Serenity: not the best sci-fi movie ever

Democracy simply doesn't work. Want proof? Never mind American Presidental elections. What about the people who keep voting Serenity as the Best Sci-Fi Film Ever?

Serenity in the skies...

An online poll recently found that Serenity is the fans’ favourite sci-fi movie of all time, knocking Star Wars off the top spot. 61% of the votes, in fact, put Serenity in the top spot, out of the ten pre-selected movies on offer. But is it really the best sci-fi movie ever?

My vote is for ‘no.’

Don’t get me wrong: I’m a ‘Browncoat,’ as we Firefly fans have christened ourselves. I loved Firefly. I remember feeling gutted when it was cancelled, and elated when it was announced there’d be a movie to round the series off. I was equally elated when I saw the movie on the big screen…

But the elation soon wore off, because as wonderful as it was to see our Big Damn Heroes again, there are too many things wrong with Serenity. So many that it’s actually quite hard to know where to start, but let’s start with the way that none of the dangling threads from the dropped-before-its-time TV show were addressed. More simply: fans wanted to know who the men following River were, and what they’d done to her; and they wanted to know about Shepherd Book’s mysterious past.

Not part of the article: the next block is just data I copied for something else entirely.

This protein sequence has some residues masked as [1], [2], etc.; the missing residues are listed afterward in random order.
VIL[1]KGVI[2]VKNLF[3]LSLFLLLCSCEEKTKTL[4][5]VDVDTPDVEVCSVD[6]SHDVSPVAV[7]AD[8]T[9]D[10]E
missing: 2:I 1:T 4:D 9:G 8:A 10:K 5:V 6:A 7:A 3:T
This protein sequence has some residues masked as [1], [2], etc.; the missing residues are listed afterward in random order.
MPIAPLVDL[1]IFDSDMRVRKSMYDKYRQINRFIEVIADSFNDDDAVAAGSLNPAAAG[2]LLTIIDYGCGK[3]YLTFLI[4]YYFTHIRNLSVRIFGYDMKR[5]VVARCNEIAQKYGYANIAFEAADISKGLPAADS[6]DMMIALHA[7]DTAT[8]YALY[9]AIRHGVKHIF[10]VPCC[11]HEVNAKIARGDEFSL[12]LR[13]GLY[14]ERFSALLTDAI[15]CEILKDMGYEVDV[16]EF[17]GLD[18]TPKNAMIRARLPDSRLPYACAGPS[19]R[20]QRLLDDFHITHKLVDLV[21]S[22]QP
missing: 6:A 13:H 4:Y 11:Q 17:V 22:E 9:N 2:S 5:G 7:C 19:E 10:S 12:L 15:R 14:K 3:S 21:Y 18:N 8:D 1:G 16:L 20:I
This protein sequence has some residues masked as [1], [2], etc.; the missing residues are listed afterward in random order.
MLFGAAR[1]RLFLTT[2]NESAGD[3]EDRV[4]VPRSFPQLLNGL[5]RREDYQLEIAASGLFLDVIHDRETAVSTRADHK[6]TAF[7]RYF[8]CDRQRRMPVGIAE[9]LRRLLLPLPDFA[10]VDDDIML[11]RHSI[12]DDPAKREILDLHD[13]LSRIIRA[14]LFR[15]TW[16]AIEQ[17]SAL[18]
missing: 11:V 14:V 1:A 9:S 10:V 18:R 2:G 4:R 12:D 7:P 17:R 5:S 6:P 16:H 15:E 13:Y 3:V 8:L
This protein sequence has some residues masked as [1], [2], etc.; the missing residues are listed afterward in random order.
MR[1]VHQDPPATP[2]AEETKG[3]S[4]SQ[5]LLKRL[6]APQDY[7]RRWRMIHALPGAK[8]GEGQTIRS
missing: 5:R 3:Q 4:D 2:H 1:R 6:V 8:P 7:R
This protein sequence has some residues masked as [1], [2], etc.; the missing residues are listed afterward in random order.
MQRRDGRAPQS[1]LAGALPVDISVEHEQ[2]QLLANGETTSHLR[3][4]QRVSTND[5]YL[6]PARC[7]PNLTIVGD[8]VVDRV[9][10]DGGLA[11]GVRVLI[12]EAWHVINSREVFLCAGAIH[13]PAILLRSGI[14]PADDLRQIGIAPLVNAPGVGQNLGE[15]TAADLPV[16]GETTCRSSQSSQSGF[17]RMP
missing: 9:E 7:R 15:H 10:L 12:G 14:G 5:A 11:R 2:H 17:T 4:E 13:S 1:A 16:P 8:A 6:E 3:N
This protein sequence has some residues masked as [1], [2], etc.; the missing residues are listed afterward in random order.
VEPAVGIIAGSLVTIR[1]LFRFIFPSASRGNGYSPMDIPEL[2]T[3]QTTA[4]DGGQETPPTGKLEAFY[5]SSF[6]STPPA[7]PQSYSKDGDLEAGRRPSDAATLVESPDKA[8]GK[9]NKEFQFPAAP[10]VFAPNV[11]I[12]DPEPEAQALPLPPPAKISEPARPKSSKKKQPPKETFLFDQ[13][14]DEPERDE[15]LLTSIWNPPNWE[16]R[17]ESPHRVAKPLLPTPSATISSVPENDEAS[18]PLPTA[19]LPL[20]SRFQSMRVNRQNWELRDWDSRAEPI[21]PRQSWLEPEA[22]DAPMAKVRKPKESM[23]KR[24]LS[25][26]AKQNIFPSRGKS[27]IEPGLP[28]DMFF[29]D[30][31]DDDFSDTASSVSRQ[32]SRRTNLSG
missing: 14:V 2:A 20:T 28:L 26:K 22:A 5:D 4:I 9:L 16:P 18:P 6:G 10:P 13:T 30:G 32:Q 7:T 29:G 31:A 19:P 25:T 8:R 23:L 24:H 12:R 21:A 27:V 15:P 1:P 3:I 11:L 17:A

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What did they actually get in the movie? Senseless slaughter of main characters, no hands of blue at all, and no explanation. We did get space zombies, in fairness, but even that was a let down. The offscreen menace of the Reavers was far more effective and terrifying than the dreadlocked freaks Serenity gave us. Dis-a-ppointing.

Even more upsettingly, perhaps, was the fact that the characters who had been so skilfully drawn in the TV series were reduced to mere stereotypes in the movie. Kaylee suffered most, being whittled down from her previous sweet, innocent, yet curiously sexually liberated tomboy role to… well, a yokel, not to put too fine a point on it.

But none of the main characters made it through unscathed; and to add insult to injury, the dialogue – usually Joss Whedon’s strongest asset – was a complete fucking mess. “I aim to misbehave”? Who talks like that? I’ll tell you who: no-one.

So how did Serenity manage to win anyway? Well, I can’t say for sure, but I would imagine there was some vote-stuffing going on. Online polls are notoriously unreliable, and Whedon fans are notoriously obsessive; two factors which, added together, equal some rabid clicking, and clicking, and maybe some more clicking.

Not shiny.

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